OR WAIT 15 SECS
Kathleen O’Donnell is the Executive Vice President of Coaching for Jameson, an international management, marketing and hygiene consulting firm, where she leads and supports Jameson’s team of management advisors as well as coaches successful dental teams nationwide. Over her years in the dental profession she has gained management expertise in the fields of insurance, finance, business management, and high-tech implementation as well as real world experience that she uses to help propel dental teams to success. For more information on Kathleen and the Jameson Team and their services, visit www.jamesonmanagement.com or call (877) 369-5558.
Who among us hasn’t read books or articles telling us the primary motivators for employees are intrinsic rewards like recognition for good work, feedback, interesting work, opportunities to advance, feeling in on things, etc. In a typical list of 10 things, money comes in around fifth.
So why aren’t more of us regularly doing things to motivate our teams rather than as an after-thought? Perhaps because of being so busy that activities to motivate my team fall to the back burner. Perhaps because I wait for an annual performance review to formally motivate my team. Maybe because I am annoyed with some or all of my team and feel frustrated and not motivated myself to motivate each of them! And on and on it goes.
One way to break out of the excuse cycle is to formally schedule time to motivate. It’s a good thing to do if this doesn’t come naturally to you. Because dentists are often legitimately busy doing dentistry and managing parts of the business, one tool that dentists could use is to place an appointment on your private calendar or on your smartphone to remind yourself to take some action to motivate your team.
It doesn’t have to be motivating every single person on your team â¦ it could even be a single person. Maybe every month on your private calendar, you list one person’s name (or several names for larger teams) that you will reach out to in some way to try to motivate them.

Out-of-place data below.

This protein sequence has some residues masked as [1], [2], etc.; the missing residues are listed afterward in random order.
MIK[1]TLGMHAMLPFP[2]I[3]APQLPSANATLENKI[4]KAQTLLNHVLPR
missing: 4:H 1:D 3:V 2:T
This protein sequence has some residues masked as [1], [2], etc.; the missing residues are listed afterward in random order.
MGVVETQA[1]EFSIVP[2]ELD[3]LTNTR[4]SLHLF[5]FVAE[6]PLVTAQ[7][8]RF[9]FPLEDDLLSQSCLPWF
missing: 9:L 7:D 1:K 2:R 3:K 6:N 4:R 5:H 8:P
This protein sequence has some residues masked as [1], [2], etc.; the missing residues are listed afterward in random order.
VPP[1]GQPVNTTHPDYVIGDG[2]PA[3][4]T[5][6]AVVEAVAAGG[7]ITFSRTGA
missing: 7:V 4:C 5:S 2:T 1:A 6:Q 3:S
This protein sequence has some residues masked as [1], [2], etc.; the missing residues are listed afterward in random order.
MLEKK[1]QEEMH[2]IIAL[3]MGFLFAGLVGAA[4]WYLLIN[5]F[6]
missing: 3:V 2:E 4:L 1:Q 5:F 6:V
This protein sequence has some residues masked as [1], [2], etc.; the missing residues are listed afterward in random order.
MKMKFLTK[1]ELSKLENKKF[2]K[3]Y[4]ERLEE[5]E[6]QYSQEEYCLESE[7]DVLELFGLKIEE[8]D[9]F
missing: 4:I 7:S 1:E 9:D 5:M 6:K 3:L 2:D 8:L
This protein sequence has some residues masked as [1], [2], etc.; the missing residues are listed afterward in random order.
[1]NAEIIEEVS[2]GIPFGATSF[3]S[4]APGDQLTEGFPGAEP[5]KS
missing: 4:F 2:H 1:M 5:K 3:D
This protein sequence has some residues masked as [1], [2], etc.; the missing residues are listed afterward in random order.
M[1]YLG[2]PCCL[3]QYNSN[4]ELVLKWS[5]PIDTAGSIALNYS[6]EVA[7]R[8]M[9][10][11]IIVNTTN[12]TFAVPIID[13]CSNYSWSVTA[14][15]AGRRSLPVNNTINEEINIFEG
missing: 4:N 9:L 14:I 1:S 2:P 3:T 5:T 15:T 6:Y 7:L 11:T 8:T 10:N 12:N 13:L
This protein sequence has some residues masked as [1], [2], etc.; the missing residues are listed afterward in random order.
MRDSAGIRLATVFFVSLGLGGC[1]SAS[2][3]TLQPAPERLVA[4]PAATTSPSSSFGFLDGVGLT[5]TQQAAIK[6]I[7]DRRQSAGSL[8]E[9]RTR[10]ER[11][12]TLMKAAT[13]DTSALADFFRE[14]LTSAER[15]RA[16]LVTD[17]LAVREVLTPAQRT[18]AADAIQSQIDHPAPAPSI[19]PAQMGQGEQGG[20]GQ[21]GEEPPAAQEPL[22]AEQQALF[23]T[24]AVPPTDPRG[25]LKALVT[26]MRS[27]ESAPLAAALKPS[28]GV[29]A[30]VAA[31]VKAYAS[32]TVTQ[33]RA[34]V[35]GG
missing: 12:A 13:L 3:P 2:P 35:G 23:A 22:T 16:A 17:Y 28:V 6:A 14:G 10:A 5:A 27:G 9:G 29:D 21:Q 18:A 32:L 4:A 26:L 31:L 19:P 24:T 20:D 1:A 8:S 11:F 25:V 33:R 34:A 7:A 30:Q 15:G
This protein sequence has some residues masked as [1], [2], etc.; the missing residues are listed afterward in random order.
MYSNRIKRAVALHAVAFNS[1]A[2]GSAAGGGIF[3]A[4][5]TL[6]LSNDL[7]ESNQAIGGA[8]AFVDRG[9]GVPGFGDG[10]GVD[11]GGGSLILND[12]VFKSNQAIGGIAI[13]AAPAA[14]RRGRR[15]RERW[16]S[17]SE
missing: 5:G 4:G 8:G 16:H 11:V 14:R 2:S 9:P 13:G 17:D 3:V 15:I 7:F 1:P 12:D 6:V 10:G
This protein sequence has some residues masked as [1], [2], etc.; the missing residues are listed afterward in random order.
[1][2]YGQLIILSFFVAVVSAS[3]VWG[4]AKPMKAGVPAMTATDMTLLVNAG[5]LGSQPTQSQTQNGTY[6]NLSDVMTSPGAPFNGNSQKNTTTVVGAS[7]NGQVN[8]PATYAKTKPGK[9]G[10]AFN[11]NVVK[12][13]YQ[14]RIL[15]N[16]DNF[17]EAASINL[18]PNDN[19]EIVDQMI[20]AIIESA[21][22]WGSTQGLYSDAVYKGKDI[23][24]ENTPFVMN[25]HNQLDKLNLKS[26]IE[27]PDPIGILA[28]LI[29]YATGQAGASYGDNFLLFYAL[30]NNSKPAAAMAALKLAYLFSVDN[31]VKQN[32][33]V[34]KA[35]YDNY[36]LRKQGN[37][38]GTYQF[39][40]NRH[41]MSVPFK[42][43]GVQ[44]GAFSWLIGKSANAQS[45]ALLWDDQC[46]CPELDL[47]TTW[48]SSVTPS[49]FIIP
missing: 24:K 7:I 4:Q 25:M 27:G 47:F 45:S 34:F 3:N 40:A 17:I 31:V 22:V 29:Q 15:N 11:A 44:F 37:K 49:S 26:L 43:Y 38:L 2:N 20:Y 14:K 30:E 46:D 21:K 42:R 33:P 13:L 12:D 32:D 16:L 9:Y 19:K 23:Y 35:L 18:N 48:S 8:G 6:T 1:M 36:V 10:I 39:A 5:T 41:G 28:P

Some of you are thinking, “Yeah, good idea but I still don’t have a clue WHAT to do to motivate them!” One simple solution is to ask them! That’s right â¦ just ask them. As a dental management consultant, I have done this with dozens of teams every year and I truly get excellent lists of ideas from which the doctors can choose. These are individualized lists. Each team member is asked to give the doctor(s) a private list of what motivates them at work.
It is helpful to also ask the employees to number in order of preference their top 3 or top 5 motivators. The doctor collects, reviews, and discusses with each person, and keeps these lists in personnel files to access throughout the year for ideas of how to motivate that individual. Note that these lists are not cast in concrete! People’s motivators may change over time as their life circumstances change.
An amazing thing about these hundreds of lists I see each year is that these dental team members fit the norms of the many management studies over the decades that have measured what motivates employees. People actually do list primarily intrinsic rewards versus monetary rewards. Oh sure, occasionally some team members may put “a raise” or “bonus program” on their lists.
In private conversation with him or her, a doctor may discover that this person is saving for a down payment on a house or maybe another person is just five years away from retirement and money has become more vital to her in this stage of her life. No matter what team members write on their personalized motivators lists, it is good information for a doctor to know. Team members feel cared about and their personal interests and needs attended to when their doctor talks with them to learn a bit more about them through items placed on their motivator list.
Sort of an extra bonus for the doctors is that many intrinsic rewards may not even cost the doctor anything besides some of his or her time. You just have to be determined to view this part of personnel management as an integral part of your job as leader of your practice. Schedule these activities in your month as suggested earlier.
Take active steps to learn what motivates your team. Talk with your folks individually. Put some actions into place to meet some of their top needs. Update these lists periodically. Do all of this and I guarantee you that you will begin to feel motivated about motivating others!